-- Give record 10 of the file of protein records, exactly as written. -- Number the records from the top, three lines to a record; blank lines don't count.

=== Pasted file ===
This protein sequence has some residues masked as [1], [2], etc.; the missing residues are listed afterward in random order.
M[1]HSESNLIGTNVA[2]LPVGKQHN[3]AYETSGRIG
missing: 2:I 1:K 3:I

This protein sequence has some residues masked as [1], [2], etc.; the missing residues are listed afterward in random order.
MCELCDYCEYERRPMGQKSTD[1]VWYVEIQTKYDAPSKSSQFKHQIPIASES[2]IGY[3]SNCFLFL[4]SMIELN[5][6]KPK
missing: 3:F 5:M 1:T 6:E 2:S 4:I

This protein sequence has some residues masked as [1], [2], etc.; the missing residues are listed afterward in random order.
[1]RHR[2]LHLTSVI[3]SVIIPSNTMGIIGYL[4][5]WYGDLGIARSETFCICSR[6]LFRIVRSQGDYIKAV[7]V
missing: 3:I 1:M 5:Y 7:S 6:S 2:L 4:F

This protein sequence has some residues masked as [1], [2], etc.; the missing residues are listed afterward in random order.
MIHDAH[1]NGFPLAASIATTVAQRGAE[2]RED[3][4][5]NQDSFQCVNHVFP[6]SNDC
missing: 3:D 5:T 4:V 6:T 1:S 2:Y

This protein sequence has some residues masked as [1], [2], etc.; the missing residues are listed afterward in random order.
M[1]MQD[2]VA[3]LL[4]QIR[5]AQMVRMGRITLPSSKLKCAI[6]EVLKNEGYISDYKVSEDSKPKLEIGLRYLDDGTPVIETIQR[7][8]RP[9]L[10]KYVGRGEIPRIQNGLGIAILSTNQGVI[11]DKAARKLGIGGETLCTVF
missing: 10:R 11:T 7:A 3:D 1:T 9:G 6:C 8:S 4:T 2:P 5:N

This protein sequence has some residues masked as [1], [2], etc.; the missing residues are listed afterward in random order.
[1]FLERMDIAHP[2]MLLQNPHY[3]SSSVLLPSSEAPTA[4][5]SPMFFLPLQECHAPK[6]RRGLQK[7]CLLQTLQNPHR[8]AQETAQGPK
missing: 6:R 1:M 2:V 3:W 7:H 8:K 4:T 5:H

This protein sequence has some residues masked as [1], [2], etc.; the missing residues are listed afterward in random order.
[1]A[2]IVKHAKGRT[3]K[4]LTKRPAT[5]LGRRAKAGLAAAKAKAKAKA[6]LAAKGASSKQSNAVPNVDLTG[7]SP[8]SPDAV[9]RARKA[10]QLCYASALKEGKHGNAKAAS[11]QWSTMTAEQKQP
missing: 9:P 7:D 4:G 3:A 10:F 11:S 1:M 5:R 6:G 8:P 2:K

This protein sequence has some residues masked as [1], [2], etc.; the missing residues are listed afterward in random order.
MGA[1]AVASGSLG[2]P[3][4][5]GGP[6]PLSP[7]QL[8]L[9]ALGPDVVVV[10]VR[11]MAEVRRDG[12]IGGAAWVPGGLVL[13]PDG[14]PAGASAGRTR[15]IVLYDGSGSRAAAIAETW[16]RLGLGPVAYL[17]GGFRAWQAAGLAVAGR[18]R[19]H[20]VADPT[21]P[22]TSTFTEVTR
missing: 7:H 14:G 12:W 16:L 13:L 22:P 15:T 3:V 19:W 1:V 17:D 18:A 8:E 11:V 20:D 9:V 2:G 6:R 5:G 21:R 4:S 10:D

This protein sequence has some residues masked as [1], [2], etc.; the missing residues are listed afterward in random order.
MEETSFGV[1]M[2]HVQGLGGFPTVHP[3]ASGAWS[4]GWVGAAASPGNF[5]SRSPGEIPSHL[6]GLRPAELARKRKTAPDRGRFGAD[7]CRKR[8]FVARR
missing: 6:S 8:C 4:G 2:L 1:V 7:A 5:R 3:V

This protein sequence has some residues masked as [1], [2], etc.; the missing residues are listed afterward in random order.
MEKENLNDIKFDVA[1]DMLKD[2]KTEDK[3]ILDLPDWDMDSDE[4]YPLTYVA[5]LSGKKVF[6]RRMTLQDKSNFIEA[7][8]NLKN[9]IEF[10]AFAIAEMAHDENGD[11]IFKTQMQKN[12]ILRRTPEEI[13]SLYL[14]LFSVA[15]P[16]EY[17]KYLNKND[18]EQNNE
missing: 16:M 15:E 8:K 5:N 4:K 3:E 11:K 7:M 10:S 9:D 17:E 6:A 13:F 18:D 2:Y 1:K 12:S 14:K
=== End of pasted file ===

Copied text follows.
This protein sequence has some residues masked as [1], [2], etc.; the missing residues are listed afterward in random order.
MEKENLNDIKFDVA[1]DMLKD[2]KTEDK[3]ILDLPDWDMDSDE[4]YPLTYVA[5]LSGKKVF[6]RRMTLQDKSNFIEA[7][8]NLKN[9]IEF[10]AFAIAEMAHDENGD[11]IFKTQMQKN[12]ILRRTPEEI[13]SLYL[14]LFSVA[15]P[16]EY[17]KYLNKND[18]EQNNE
missing: 16:M 15:E 8:K 5:N 4:K 3:E 11:K 7:M 10:S 9:D 17:E 6:A 13:F 18:D 2:Y 1:K 12:S 14:K